Campus News in Brief

New study seeks to redefine what constitutes torture

The definition of torture is often a difficult concept to grasp, but it usually focuses on the level of pain inflicted.

However, according to recent research, this definition of torture can be subjective and biased. Researchers Loran Nordgren, of the Kellogg School of Management at Northwestern University; George Loewenstein, of Carnegie Mellon University; and Mary-Hunter Morris McDonnell, of Harvard University Law School, conducted four studies on how subjects respond to degrees of pain.

In these studies, participants had to make two different types of judgments about interrogation tactics: the degree of pain from the tactic and whether the tactic should be considered torture and prohibited.

Within all four studies, some of the subjects had to make the judgments without experiencing the effects of the interrogation tactic while other subjects had to make the same judgment while experiencing a mild version of the pain.

The experiment’s results indicated that the participants’ definition of torture was only affected by their immediate state of pain.

“While people may feel they can judge a tactic because they have experienced the pain it produces at some point in the past, this research suggests that people can only empathize with pain when they are directly experiencing it,” said Loewenstein in a university press release.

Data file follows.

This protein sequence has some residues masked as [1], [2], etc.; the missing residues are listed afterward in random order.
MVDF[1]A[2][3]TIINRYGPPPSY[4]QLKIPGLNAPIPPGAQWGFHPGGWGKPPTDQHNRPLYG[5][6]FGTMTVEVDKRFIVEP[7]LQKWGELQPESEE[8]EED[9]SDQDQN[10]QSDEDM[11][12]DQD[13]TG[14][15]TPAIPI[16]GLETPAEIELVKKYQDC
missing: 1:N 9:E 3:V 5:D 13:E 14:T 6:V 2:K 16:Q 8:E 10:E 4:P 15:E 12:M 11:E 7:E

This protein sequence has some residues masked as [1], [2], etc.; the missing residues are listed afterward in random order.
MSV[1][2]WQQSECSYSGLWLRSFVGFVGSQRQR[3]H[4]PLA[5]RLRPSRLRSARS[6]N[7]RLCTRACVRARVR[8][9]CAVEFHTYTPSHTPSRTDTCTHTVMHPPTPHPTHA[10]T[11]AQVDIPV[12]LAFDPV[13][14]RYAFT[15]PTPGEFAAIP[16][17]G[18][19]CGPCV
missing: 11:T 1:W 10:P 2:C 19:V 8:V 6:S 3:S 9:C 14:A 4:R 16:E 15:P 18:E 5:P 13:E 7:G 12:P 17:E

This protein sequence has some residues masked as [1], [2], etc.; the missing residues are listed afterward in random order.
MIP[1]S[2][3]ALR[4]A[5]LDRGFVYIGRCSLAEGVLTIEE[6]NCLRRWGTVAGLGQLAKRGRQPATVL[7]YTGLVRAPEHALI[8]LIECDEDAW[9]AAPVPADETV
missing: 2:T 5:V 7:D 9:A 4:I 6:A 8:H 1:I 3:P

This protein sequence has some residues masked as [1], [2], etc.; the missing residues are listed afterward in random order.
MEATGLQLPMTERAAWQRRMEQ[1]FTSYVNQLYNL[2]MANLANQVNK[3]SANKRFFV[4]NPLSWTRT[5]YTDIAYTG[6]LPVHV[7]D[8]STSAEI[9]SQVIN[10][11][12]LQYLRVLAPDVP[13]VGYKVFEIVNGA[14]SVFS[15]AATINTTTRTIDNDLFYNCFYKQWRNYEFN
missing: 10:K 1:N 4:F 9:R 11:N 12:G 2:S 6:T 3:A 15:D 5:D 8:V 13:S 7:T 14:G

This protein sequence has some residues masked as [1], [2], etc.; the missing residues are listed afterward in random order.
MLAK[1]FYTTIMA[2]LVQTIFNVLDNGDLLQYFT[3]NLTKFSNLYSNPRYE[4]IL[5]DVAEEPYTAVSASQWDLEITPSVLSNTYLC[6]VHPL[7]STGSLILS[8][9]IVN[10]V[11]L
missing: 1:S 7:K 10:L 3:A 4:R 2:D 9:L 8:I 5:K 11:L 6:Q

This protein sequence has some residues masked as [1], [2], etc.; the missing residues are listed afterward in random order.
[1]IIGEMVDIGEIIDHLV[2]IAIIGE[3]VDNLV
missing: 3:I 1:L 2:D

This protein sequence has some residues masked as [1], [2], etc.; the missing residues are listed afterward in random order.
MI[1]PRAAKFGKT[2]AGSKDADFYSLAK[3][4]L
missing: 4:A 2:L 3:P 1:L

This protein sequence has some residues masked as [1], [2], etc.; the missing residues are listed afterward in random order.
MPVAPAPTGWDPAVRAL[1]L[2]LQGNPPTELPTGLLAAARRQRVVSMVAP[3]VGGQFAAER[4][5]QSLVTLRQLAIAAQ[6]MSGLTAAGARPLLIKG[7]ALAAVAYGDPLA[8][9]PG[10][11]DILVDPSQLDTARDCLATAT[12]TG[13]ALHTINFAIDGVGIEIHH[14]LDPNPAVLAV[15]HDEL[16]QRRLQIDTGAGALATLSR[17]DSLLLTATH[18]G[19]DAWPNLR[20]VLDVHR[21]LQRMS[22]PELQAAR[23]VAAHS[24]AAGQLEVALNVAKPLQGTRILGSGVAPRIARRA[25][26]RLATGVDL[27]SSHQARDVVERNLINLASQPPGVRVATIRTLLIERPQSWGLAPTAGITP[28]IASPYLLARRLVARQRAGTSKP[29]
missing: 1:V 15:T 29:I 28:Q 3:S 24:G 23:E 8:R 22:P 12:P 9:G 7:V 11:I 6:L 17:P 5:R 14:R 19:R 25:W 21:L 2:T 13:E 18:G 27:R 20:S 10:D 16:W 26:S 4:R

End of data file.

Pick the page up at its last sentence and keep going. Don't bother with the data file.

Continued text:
School of Music hosts free guitar concert and class

Iranian-American classical guitarist Lily Afshar will perform a free public concert at 8 p.m. in the Kresge Theatre in the College of Fine Arts building this Thursday. Besides the concert, Afshar will host a master class at 7 p.m. this Wednesday in the Kresge Theatre.

Afshar, born in Tehran, Iran, learned to play the guitar at age 10 and graduated with both a bachelor’s and master’s of music in guitar performance from the Boston Conservatory and the New England Conservatory of Music.

Later, she attended Florida State University and became the first woman in the world to earn a doctorate of music in guitar performance. Today, she is the head of the University of Memphis guitar program and teaches guitar master classes, in addition to her touring.

As a musician, she has the ability to develop unusual guitar sounds through the use of quarter tones and fretlets.

Afshar’s honors include the 2000 Orville H. Gibson Award for Best Female Classical Guitarist, the Grand Prize in the Aspen Music Festival Guitar Competition, the Top Prize in the Guitar Foundation of America Competition, and the Premier Guitarist Award from the Memphis Chapter of the National Academy of Recording Arts & Sciences, among others.